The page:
‘Mr. Miyagi’ found dead under Athens bridge

Mr. Miyagi has died.

Not the fictional karate master in the movie “Karate Kid,” but 59-year-old Ronald Lee Verraneault, who was given that nickname by fellow homeless people in Athens.

“Most people on the street wouldn’t recognize the name Ronald Verraneault,” said Mitchell Holland, manager of Bigger Vision Community Shelter where Verraneault was a seasonal client the past two years.

“They affectionately called him Mr. Miyagi, I guess because he had this long, wispy beard that kind of gave him an Asian appearance,” Holland said on Thursday

Verraneault’s body was found Sunday morning under a railway bridge in east Athens. There were no obvious indications of foul play, and authorities said they were awaiting autopsy results that could indicate why he died.

Possibly the last person to see Verraneault alive was Bernard Randolph, who also is homeless. Randolph told police that when he was out collecting cans to recycle at about 7 a.m. Saturday, he encountered Verraneault under the railway bridge over North Avenue, lying behind a large concrete pylon. Verraneault gave Randolph permission to take his empty beer cans, according to police.

Randolph told police he returned to bridge pylon Sunday morning.

“He came back to the same location to collect more empty cans and he found Mr. Verraneault in the same spot, lying in the same manner as yesterday, except that he was dead,” police said.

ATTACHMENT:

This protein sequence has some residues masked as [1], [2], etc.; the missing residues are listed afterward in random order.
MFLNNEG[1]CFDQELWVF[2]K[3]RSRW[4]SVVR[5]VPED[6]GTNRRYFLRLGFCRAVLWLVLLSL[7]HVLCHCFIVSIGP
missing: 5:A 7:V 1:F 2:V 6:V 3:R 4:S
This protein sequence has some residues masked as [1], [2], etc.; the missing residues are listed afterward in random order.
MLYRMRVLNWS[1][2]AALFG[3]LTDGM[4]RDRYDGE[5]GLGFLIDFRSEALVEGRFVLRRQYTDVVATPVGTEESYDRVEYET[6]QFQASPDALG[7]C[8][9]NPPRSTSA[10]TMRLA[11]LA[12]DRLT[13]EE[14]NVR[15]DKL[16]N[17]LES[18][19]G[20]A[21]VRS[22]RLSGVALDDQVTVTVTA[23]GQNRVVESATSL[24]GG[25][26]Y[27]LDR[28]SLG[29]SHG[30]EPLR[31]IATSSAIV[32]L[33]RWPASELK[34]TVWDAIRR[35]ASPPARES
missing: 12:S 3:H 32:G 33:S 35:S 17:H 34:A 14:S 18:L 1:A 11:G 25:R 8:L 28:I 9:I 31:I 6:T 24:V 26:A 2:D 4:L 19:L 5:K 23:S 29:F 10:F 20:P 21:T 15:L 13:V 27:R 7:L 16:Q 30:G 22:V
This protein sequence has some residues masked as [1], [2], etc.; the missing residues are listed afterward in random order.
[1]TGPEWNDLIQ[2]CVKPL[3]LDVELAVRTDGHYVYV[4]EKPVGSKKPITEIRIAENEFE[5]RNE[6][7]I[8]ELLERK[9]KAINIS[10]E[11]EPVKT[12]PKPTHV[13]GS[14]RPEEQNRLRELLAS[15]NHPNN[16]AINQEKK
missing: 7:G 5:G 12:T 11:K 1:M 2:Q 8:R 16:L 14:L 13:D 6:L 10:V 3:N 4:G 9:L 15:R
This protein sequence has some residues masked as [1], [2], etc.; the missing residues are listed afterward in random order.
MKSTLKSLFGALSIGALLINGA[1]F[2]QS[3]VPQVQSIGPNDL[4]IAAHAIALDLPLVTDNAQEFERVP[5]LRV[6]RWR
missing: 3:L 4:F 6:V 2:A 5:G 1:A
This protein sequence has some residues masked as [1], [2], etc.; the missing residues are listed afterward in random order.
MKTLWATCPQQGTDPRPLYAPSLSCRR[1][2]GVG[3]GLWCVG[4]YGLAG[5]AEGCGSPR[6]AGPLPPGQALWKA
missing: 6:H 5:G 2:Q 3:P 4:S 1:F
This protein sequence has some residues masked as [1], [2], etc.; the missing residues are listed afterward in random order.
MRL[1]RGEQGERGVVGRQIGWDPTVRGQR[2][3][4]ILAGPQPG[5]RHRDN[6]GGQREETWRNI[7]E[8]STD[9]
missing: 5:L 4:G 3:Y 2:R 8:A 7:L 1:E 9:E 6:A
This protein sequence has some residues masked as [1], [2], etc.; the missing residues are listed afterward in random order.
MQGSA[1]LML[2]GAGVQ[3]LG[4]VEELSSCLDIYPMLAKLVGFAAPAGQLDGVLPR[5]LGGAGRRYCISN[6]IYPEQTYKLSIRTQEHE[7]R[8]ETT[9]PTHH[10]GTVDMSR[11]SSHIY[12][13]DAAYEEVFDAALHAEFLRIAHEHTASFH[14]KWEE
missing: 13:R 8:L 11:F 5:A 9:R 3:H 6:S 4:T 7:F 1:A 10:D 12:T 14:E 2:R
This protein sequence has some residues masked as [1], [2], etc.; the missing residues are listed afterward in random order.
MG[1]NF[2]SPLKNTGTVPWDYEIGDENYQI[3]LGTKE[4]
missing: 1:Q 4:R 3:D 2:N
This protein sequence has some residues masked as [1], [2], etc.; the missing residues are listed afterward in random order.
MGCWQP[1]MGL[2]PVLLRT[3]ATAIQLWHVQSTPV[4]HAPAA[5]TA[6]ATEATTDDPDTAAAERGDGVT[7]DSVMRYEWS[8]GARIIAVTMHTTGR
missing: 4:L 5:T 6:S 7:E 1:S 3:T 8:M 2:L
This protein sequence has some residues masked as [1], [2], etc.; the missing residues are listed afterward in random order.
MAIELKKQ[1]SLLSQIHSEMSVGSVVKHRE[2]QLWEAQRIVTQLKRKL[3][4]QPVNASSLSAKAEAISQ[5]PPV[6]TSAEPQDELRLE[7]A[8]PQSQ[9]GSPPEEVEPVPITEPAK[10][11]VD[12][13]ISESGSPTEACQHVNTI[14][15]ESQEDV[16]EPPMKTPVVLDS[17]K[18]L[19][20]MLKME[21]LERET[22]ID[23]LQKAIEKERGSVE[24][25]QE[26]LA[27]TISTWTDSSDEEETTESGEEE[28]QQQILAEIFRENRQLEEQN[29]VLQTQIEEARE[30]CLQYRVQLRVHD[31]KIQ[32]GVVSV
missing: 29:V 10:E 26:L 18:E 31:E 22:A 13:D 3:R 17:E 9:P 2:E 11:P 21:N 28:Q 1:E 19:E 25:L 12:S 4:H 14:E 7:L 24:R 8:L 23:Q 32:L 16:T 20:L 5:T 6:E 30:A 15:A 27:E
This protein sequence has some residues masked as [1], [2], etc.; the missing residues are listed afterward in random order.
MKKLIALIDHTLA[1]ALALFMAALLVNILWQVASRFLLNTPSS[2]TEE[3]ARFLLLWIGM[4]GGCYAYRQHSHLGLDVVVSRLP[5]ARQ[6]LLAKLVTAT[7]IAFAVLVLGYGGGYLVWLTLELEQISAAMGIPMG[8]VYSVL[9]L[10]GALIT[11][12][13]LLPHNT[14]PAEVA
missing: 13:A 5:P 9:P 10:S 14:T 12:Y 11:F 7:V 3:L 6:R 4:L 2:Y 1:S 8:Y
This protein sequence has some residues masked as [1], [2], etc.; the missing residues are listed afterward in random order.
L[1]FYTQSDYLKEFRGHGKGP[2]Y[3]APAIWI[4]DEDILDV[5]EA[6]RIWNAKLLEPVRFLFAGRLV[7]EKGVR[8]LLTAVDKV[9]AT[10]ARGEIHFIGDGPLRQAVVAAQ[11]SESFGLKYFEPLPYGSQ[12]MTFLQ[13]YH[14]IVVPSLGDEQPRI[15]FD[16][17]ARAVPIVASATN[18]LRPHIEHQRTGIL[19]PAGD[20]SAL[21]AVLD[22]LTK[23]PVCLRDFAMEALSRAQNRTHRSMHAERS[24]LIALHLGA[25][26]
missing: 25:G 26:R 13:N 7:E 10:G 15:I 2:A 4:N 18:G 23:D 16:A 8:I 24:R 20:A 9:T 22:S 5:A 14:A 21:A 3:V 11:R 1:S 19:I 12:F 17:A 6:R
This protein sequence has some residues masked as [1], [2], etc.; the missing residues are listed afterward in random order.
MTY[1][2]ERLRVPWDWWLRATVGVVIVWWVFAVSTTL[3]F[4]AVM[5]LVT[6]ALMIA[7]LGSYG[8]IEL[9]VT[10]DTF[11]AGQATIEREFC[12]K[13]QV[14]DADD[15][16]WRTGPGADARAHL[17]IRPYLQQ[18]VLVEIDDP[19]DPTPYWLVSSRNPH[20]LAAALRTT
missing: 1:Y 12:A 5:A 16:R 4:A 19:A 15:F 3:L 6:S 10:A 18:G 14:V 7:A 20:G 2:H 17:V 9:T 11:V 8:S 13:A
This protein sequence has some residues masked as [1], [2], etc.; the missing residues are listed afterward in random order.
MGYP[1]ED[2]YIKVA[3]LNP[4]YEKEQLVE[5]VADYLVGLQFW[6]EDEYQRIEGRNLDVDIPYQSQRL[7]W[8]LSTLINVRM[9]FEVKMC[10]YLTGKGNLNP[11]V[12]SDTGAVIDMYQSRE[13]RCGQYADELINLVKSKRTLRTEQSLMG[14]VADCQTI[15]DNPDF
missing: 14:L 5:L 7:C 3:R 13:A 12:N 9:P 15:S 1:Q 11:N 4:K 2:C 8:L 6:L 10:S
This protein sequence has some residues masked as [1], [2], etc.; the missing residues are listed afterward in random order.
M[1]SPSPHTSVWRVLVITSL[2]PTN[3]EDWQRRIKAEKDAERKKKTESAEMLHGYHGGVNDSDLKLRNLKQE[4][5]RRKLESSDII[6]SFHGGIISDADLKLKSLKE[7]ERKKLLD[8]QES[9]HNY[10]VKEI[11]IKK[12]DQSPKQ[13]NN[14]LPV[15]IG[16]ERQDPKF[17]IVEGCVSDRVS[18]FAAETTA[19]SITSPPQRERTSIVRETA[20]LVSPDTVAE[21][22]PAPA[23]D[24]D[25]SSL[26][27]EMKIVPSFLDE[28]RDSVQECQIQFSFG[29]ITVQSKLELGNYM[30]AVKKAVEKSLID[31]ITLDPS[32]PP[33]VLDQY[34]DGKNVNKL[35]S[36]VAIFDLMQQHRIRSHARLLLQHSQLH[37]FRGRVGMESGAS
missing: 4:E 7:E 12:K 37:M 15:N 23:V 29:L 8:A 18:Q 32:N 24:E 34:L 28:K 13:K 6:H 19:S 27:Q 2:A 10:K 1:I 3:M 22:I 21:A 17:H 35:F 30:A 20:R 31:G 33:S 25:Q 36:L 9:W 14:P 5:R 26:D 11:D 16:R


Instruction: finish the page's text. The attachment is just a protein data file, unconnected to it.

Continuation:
Upon observing Verraneault, police said “there did not appear to be anything suspicious, but that he had passed away while resting.”

Verraneault died not far from the Bigger Vision shelter, where he was spending nights from October to April over the past two years. An alcoholic, Verraneault obtained his drinking money by panhandling in the area of North Avenue and Dr. Martin Luther King Jr. Parkway.

Though Verraneault was a regular at the shelter, Holland said he did not know much about the man, who mostly keep to himself and had acquaintances at Bigger Vision who were “drinking buddies.” Holland told police he believed Verraneault was originally from Connecticut. Verraneault told an Athens Banner-Herald photographer in 2014 that prior to coming to Athens, he lived in Winder and Jacksonville, Fla.

A 2007 obituary states that Verraneault’s father died that year at a facility in Norwich, Co., at age 81, having previously resided in Mossup, Conn. Walter Verraneault was said to have been survived by Ronald Verraneault in Georgia,and by another son in Myrtle Beach, S.C.

Holland said Verraneault never caused problems at Bigger Vision, and he was polite when interacting with shelter staff.

“He liked to read, he was always reading books that we have here at the shelter,” Holland said. “He read a lot last season, but not so much this season.”

In November 2014, Verraneault appeared on a video abut the homeless shelter that was produced by the University of Georgia’s Grady News Source.

With a green scarf wrapped around his neck and wearing a hoodie beneath jacket with Corrosion Control Incorporated stitched over the left breast pocket, Verraneault spoke of his gratitude for having somewhere warm to sleep.

“I can’t sleep outside in this weather,” he said. “I would freeze to death, literally.”

A small memorial service is planned for Verraneault at 11 a.m. Monday at Homeless Day Service Center, 240 North Ave.

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